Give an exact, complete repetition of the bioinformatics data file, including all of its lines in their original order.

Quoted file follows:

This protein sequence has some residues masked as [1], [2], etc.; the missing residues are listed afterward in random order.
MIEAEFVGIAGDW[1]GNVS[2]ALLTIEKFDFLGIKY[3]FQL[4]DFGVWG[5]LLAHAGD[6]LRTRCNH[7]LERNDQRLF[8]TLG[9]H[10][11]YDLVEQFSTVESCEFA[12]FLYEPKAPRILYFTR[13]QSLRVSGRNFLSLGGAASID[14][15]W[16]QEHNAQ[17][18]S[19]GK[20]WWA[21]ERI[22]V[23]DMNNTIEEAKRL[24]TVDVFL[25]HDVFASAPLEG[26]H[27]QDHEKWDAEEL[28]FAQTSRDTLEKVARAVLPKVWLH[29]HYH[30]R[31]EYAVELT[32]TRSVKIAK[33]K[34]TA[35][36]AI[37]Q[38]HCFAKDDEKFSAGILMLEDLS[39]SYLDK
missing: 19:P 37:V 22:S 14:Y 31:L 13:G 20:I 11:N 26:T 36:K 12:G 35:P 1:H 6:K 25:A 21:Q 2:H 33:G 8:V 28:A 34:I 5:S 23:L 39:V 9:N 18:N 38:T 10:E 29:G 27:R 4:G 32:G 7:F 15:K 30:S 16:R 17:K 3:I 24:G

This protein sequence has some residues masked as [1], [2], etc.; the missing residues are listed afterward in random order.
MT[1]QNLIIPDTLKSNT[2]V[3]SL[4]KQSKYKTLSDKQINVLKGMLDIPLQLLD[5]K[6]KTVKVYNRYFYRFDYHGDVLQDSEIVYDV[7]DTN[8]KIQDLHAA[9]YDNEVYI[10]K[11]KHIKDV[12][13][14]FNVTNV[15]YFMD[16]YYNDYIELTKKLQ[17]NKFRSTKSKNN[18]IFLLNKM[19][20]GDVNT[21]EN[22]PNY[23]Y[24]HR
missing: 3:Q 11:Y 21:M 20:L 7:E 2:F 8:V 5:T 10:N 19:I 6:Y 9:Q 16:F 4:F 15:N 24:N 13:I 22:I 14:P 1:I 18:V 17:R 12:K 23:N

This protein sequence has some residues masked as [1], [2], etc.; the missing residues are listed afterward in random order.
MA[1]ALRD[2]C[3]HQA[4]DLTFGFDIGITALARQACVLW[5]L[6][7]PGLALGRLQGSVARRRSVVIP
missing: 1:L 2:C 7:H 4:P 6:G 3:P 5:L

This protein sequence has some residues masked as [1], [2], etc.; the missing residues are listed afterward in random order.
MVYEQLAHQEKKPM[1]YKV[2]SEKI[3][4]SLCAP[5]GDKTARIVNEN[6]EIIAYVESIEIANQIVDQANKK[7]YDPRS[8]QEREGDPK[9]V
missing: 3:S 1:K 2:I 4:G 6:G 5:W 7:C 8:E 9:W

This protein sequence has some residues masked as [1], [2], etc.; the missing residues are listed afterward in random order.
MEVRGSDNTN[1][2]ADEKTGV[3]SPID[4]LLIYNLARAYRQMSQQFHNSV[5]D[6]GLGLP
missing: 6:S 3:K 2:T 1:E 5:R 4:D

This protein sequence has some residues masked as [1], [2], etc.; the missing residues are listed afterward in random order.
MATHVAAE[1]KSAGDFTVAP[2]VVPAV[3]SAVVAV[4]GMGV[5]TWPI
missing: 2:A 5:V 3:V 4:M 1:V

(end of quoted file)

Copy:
This protein sequence has some residues masked as [1], [2], etc.; the missing residues are listed afterward in random order.
MIEAEFVGIAGDW[1]GNVS[2]ALLTIEKFDFLGIKY[3]FQL[4]DFGVWG[5]LLAHAGD[6]LRTRCNH[7]LERNDQRLF[8]TLG[9]H[10][11]YDLVEQFSTVESCEFA[12]FLYEPKAPRILYFTR[13]QSLRVSGRNFLSLGGAASID[14][15]W[16]QEHNAQ[17][18]S[19]GK[20]WWA[21]ERI[22]V[23]DMNNTIEEAKRL[24]TVDVFL[25]HDVFASAPLEG[26]H[27]QDHEKWDAEEL[28]FAQTSRDTLEKVARAVLPKVWLH[29]HYH[30]R[31]EYAVELT[32]TRSVKIAK[33]K[34]TA[35][36]AI[37]Q[38]HCFAKDDEKFSAGILMLEDLS[39]SYLDK
missing: 19:P 37:V 22:S 14:Y 31:L 13:G 20:I 11:N 26:T 36:K 12:G 35:P 1:H 6:K 25:A 21:Q 2:H 33:G 8:V 28:A 34:I 5:S 23:L 39:V 9:N 18:N 38:T 10:E 29:G 27:R 4:G 32:G 7:F 15:K 30:S 16:R 17:K 3:I 24:G

This protein sequence has some residues masked as [1], [2], etc.; the missing residues are listed afterward in random order.
MT[1]QNLIIPDTLKSNT[2]V[3]SL[4]KQSKYKTLSDKQINVLKGMLDIPLQLLD[5]K[6]KTVKVYNRYFYRFDYHGDVLQDSEIVYDV[7]DTN[8]KIQDLHAA[9]YDNEVYI[10]K[11]KHIKDV[12][13][14]FNVTNV[15]YFMD[16]YYNDYIELTKKLQ[17]NKFRSTKSKNN[18]IFLLNKM[19][20]GDVNT[21]EN[22]PNY[23]Y[24]HR
missing: 3:Q 11:Y 21:M 20:L 7:E 2:F 8:V 5:T 10:N 19:I 6:Y 9:Q 16:F 4:F 15:N 24:N 13:I 22:I 14:P 1:I 18:V 17:R 12:K 23:N

This protein sequence has some residues masked as [1], [2], etc.; the missing residues are listed afterward in random order.
MA[1]ALRD[2]C[3]HQA[4]DLTFGFDIGITALARQACVLW[5]L[6][7]PGLALGRLQGSVARRRSVVIP
missing: 1:L 2:C 7:H 4:P 6:G 3:P 5:L

This protein sequence has some residues masked as [1], [2], etc.; the missing residues are listed afterward in random order.
MVYEQLAHQEKKPM[1]YKV[2]SEKI[3][4]SLCAP[5]GDKTARIVNEN[6]EIIAYVESIEIANQIVDQANKK[7]YDPRS[8]QEREGDPK[9]V
missing: 3:S 1:K 2:I 4:G 6:G 5:W 7:C 8:E 9:W

This protein sequence has some residues masked as [1], [2], etc.; the missing residues are listed afterward in random order.
MEVRGSDNTN[1][2]ADEKTGV[3]SPID[4]LLIYNLARAYRQMSQQFHNSV[5]D[6]GLGLP
missing: 6:S 3:K 2:T 1:E 5:R 4:D

This protein sequence has some residues masked as [1], [2], etc.; the missing residues are listed afterward in random order.
MATHVAAE[1]KSAGDFTVAP[2]VVPAV[3]SAVVAV[4]GMGV[5]TWPI
missing: 2:A 5:V 3:V 4:M 1:V